TV Films

By Philip Matthews In Uncategorized

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28th October, 2006 Leave a Comment


Sleepy Hollow, TV2, 8.30pm. Tim Burton’s Sleepy Hollow is a gorgeous piece of pop-gothic, both deeply romantic and impressively grim, if not plain Grimm. Mining a similar vein to Burton’s Edward Scissorhands and The Nightmare Before Christmas, it casts Johnny Depp as Ichabod Crane, the sceptic in colonial New York, which is an environment of witchcraft and superstition where a headless horseman (Christopher Walken, snarling) haunts the dark woods. This is also unusually gory for the normally PG-rated Burton; its gothic images, and its Christopher Lee cameo, mark it out as an obvious Hammer tribute. (1999) 8

Love Actually, TV3, 8.30pm. This painfully contrived and cynical romantic comedy is the result of writer Richard Curtis (Bridget Jones’s Diary, Four Weddings and a Funeral) going to his rom-com well at least once too often. The usual suspects – Emma Thompson, Hugh Grant, Alan Rickman, etc – are scattered across interwoven stories that revolve around the search for love in London at Christmas. Love conquers all, even hate, as Curtis’s ludicrous post-9/11 insight reveals: “As far as I know,” says Grant in an early voice-over, “none of the phone messages from the planes were messages of hate.” (2003) 3

Halloween: Resurrection, TV2, 10.45pm. The next victim needs to be the Halloween series itself, which has drifted a long way from John Carpenter’s original cheap-but-effective classic. In a desperate effort to be relevant, this instalment incorporates a reality-TV motif – in a debt to The Blair Witch Project and such Japanese media-horror as Ring – and the rapper Busta Rhymes. (2002) 2

Dead Men Don’t Wear Plaid, TV1, 11.05pm. One of Steve Martin’s better films. The concept is inspired: Martin plays a hapless gumshoe edited into a seamless series of excerpts from old noir films, allowing him to co-star with Humphrey Bogart, Bette Davis, James Cagney, Alan Ladd, Barbara Stanwyck … (1982) 6


About Schmidt, TV1, 8.30pm. In Alexander Payne’s courageously melancholy comedy, Jack Nicholson is Warren Schmidt, a 66-year-old retired insurance actuary. The retirement party that opens the film feels like a wake and Nicholson plays Schmidt as subdued, forlorn. His long stint in the “insurance game” gives him the knack of calculating the exact span of a man’s life, and he gives himself seven more years. Suddenly widowed, he takes to the road in a mobile home while his funny and depressive outpourings are related by voice-over in letters to a child he sponsors in Africa. (2002) 9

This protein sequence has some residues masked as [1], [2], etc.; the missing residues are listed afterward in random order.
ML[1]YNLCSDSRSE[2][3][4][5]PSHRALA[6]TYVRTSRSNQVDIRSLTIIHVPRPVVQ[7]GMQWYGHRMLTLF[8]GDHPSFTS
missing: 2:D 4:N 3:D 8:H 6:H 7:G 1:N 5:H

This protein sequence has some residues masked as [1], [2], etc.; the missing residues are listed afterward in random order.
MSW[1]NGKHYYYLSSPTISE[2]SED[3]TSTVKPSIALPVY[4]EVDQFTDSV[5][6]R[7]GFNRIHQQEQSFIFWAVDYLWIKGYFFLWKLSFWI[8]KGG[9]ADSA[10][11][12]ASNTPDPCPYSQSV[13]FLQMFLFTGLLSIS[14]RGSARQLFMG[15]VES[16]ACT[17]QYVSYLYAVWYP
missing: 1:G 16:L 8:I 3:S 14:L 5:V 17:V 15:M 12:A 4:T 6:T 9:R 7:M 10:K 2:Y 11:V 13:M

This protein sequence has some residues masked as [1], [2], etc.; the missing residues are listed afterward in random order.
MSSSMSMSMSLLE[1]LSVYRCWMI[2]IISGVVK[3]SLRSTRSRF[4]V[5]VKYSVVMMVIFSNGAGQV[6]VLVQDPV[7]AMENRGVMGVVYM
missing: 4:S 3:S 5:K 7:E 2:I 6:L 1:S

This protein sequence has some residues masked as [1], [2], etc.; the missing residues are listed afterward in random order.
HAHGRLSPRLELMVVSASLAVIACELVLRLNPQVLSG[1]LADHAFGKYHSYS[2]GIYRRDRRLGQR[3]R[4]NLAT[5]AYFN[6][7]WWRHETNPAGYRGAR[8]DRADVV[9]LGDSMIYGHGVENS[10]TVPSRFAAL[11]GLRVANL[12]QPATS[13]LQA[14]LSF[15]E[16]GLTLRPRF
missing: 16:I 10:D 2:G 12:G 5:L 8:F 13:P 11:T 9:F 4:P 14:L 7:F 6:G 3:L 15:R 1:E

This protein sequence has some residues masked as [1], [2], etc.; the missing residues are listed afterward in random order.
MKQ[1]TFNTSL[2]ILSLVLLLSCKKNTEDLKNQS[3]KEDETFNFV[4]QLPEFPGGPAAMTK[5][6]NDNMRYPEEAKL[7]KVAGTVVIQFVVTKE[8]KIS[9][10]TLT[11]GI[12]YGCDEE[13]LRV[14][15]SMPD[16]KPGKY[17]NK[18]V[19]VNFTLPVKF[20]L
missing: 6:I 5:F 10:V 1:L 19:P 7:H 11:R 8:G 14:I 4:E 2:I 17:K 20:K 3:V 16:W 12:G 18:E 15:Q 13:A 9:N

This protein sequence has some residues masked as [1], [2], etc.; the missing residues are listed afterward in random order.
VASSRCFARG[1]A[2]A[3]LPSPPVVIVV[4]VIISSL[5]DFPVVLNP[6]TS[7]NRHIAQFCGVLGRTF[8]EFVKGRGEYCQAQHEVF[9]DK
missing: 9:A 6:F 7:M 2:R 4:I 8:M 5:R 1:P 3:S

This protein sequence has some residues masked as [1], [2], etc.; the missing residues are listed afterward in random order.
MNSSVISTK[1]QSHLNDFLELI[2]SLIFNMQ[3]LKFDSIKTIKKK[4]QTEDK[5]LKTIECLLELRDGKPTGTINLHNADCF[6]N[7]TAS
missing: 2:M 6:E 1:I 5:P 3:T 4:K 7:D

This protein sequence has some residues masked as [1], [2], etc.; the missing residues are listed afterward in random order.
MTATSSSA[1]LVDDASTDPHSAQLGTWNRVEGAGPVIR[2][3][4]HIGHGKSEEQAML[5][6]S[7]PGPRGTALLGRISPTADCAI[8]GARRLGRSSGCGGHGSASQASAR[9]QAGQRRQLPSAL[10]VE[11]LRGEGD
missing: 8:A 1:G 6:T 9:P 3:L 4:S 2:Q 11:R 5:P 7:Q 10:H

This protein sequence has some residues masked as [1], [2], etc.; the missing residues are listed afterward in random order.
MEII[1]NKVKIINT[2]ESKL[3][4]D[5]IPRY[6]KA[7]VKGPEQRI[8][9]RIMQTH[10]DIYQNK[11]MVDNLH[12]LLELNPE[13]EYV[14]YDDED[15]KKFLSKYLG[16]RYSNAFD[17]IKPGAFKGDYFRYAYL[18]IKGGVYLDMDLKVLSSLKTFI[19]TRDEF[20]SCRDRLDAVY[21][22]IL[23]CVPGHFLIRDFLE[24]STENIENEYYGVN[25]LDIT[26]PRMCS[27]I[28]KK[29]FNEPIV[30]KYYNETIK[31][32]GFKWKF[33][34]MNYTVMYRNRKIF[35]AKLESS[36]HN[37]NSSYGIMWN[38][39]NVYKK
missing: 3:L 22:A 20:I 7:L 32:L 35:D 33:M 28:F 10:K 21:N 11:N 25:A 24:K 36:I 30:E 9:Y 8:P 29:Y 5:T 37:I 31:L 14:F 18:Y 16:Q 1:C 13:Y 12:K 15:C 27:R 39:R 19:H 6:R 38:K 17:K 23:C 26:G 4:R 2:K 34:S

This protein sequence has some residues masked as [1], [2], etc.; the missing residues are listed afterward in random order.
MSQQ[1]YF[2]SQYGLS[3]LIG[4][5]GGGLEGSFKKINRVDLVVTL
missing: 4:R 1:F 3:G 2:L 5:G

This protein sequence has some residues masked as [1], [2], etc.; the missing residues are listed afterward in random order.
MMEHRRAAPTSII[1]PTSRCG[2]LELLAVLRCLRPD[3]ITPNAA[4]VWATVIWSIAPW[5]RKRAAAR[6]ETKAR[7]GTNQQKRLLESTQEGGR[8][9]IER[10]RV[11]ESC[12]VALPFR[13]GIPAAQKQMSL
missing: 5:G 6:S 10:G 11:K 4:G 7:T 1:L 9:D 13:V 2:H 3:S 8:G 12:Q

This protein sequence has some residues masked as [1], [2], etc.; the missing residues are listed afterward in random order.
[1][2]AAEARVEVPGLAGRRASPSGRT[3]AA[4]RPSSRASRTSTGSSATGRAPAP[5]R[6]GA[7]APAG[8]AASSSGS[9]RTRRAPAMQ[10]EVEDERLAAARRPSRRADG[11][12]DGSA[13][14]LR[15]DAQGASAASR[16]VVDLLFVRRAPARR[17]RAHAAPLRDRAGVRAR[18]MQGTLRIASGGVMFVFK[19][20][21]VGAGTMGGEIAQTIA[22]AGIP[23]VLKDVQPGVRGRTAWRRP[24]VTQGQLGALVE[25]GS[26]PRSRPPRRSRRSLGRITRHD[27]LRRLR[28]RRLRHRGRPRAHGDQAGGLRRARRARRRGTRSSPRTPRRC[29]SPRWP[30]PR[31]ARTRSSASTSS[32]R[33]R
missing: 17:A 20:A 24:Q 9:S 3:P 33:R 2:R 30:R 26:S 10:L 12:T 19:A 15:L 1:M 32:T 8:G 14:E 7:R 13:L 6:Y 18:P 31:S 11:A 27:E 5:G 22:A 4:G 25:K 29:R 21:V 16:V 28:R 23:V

No Man’s Land, Maori Television, 9.00pm. An absurdist situation, set during the war in Bosnia: two Bosnians and one Serb are trapped in a trench and one is lying across a mine that will detonate if he moves. The UN is next to useless and the media are self-serving. The spirit of entertaining pessimism that Bosnian director Danis Tanovic creates is akin to anti-war films of another age: M*A*S*H, Dr Strangelove, Catch-22. (2001) 7


The Vampire Lovers, MGM, 10.00pm. The first of British horror studio Hammer’s more “permissive” films, this dry ice, fangs and cleavage number inevitably stars the gaunt, haunted Peter Cushing, but it also stars Polish actress Ingrid Pitt as a blood-sucking lesbian vampire and Pitt has, er, dined out on the role, and a similar one in Countess Dracula, ever since. Although hardly “scary” by today’s standards, this film is a good demonstration of Hammer’s unique, chilly gothic atmosphere and its fearful, repressed, decidedly English perspective. The very best Hammer film, The Wicker Man – with its uncanny blend of the erotic and the frightening, and star appearances by Christopher Lee and, naturally, Ingrid Pitt – was three years away, and then it was all over for Hammer as everyday violence replaced the supernatural as the new, true horror. (1970) 6


Panic Room, TV2, 8.30pm. The setting is a palace-sized apartment in New York, which comes with its own “panic room” – a secret chamber built to withstand a home invasion. Even on the realtor’s guided tour, Meg (Jodie Foster) reveals her claustrophobia – Meg is moving in with her daughter – and wouldn’t her claustrophobia be that much more acute if there were three bad guys breaking into the place? Panic Room is a basic cat-and-mouse gotcha livened up with the technical ingenuity you expect of director David Fincher (Seven, Fight Club). And, in the role originally intended for Nicole Kidman, Foster runs through her extensive repertoire of terrified expressions. (2002) 6


American Wedding, TV3, 8.30pm. Upping the gross-out ante, a dog turd gets consumed in the third American Pie film. There you go, now we’ve ruined it. Possibly to be followed by American Mortgage and American Divorce. (2003) 2


Memento, TV3, 11.30pm. Time runs backwards in Christopher Nolan’s ingenious Memento, which is both a black-humoured formal exercise and an existential noir murder story that introduces the most mindbending of plotlines and the most unreliable of narrators. How unreliable? Leonard Shelby (Guy Pearce) took a blow to the head and lost the ability to form new memories. He has developed a back-up system: he takes polaroids of the people he meets, the car he drives, the hotel he lives in, and takes copious notes, sometimes as tattoos. In this postmodern, hall of mirrors Fugitive – Leonard is also tracing his wife’s killer – the mournful human element is Pearce’s negotiation of shifting levels of forgetfulness and awareness. (2000) 8

28th October, 2006 Leave a Comment

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